This is very interesting depending on which way the talks go, either large scale decentralization of authority, or toward dramatic centralization
Pope Francis is contemplating a major reworking of the top-level administrative machinery of the Church. Commentators sometimes describe this as “reforming the Roman Curia,” but if the Pope’s own words–together with public and private proposals intended to influence the result–are any indication, the project could extend far beyond reshuffling dicasteries and straightening out the affairs of the Institute for the Works of Religion (the Vatican bank).
In all cases, “collegiality” is said to be both the working principle and the objective of reform. The word refers to the doctrine, revived by Vatican Council II, that the bishops share in teaching and governing the universal Church in union with the pope. The question that obviously raises is how it’s to be done.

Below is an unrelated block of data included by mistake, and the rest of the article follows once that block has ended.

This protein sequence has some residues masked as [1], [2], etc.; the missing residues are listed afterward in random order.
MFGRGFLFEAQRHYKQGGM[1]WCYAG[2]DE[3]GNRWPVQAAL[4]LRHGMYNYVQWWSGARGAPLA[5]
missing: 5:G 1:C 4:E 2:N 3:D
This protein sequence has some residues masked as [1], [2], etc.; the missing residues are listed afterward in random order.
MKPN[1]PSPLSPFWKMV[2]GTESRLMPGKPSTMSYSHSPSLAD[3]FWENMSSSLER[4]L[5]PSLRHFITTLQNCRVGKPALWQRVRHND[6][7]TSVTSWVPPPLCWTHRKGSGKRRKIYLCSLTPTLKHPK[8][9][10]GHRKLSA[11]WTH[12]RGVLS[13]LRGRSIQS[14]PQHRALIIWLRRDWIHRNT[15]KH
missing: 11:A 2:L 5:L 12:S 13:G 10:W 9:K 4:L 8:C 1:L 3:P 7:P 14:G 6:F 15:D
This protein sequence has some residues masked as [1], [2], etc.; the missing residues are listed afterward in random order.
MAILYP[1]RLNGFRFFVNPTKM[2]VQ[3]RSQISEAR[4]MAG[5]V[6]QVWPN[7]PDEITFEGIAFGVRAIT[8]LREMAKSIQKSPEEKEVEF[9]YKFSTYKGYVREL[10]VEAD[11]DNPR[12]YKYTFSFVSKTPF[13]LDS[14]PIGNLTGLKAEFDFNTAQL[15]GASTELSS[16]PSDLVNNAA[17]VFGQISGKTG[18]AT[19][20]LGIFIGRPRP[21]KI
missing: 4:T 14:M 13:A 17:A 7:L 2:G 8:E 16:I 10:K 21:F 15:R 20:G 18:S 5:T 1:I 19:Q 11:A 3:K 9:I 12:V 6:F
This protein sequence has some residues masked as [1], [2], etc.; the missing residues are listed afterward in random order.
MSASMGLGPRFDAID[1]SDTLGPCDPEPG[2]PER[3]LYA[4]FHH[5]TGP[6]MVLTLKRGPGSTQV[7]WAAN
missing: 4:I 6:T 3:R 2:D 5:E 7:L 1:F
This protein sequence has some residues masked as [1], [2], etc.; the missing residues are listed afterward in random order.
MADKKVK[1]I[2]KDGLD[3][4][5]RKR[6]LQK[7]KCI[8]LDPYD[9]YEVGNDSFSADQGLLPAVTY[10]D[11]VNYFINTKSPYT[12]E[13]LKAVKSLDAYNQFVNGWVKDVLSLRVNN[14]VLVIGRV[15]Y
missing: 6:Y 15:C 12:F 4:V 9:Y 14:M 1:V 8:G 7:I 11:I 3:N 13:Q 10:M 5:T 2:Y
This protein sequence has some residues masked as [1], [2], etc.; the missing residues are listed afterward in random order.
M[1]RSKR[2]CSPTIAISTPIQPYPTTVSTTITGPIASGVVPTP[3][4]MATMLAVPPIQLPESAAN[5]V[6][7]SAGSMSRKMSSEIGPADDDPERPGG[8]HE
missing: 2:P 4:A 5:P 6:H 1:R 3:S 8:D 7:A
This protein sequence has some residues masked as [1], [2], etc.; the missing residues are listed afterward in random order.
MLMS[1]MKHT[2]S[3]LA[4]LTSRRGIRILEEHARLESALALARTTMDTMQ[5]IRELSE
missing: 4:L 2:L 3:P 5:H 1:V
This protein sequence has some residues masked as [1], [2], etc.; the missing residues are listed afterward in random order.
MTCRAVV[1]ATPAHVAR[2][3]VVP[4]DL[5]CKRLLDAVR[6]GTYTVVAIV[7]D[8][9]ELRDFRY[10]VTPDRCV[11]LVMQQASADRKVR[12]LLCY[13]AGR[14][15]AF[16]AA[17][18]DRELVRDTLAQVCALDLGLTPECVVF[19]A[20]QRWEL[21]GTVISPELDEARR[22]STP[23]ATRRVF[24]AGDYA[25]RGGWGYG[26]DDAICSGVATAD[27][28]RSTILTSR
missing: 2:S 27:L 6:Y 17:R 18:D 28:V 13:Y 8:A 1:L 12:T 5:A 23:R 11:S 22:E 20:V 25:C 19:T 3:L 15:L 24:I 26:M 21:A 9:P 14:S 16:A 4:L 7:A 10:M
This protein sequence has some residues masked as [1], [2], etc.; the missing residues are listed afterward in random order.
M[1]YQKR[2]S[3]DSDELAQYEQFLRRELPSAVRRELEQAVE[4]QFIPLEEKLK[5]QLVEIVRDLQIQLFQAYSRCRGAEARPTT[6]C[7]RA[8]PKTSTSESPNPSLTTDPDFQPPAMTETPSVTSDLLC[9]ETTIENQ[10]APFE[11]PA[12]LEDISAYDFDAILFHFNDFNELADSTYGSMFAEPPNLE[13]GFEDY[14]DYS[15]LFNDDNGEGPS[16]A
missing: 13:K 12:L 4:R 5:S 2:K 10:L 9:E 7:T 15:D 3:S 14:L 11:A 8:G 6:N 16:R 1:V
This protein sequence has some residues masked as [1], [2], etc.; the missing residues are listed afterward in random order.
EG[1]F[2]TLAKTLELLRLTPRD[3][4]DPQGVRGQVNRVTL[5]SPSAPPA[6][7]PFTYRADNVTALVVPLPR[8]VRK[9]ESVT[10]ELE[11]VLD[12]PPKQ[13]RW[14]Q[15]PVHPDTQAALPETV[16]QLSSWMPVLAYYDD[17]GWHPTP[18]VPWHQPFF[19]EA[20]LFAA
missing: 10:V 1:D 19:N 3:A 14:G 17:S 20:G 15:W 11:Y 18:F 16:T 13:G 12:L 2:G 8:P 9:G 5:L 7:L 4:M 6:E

One answer, a conservative one, is that diocesan bishops make their most important contribution to collegial governance by teaching and governing their own dioceses well. But although collegiality in that sense is essential, it is no less clear that the collegial principle extends to some form of collective participation in teaching and g*overning the entire Church. Ecumenical councils are conspicuous examples.